The Communist Party of the Party of the Philippines correctly described the situation by stating that the crisis of the ruling system had become so severe that the ruling classes could no longer rule in the old way, that the broad masses of the people were desirous of revolutionary change of government and that the time had come for the revolutionary party of the proletariat to arise and lead the people in an armed revolutionary movement.

The national democratic mass movement that had grown in the 1960s became the basis for the reestablishment of the CPP in 1968. The young activists that had abounded in the FQS came from the Kabataang Makabayan. They avidly studied Struggle for National Democracy in the late 1960s. And likewise they studied Philippine Society and Revolution as it came out in mimeographed form in 1969 and in printed form in 1970.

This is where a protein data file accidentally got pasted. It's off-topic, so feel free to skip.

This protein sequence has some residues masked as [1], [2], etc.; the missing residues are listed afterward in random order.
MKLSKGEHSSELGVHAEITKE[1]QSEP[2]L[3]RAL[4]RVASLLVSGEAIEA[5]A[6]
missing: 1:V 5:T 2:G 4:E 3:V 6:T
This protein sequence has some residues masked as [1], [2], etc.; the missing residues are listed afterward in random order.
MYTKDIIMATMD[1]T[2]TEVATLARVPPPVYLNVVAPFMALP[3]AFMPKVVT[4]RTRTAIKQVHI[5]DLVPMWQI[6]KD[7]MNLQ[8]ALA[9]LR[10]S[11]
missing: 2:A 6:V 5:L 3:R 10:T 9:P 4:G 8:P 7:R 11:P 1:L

At least the leading activists were infused with a high level of patriotic and progressive consciousness. They were aware of the semicolonial and semifeudal character of Philippine society, the national democratic character of the current stage of the Philippine revolution, the basic political, economic and cultural demands of the people, the class factors and class adversaries of the revolution and the tasks to be carried out in the current stage and in the future socialist stage of the revolution.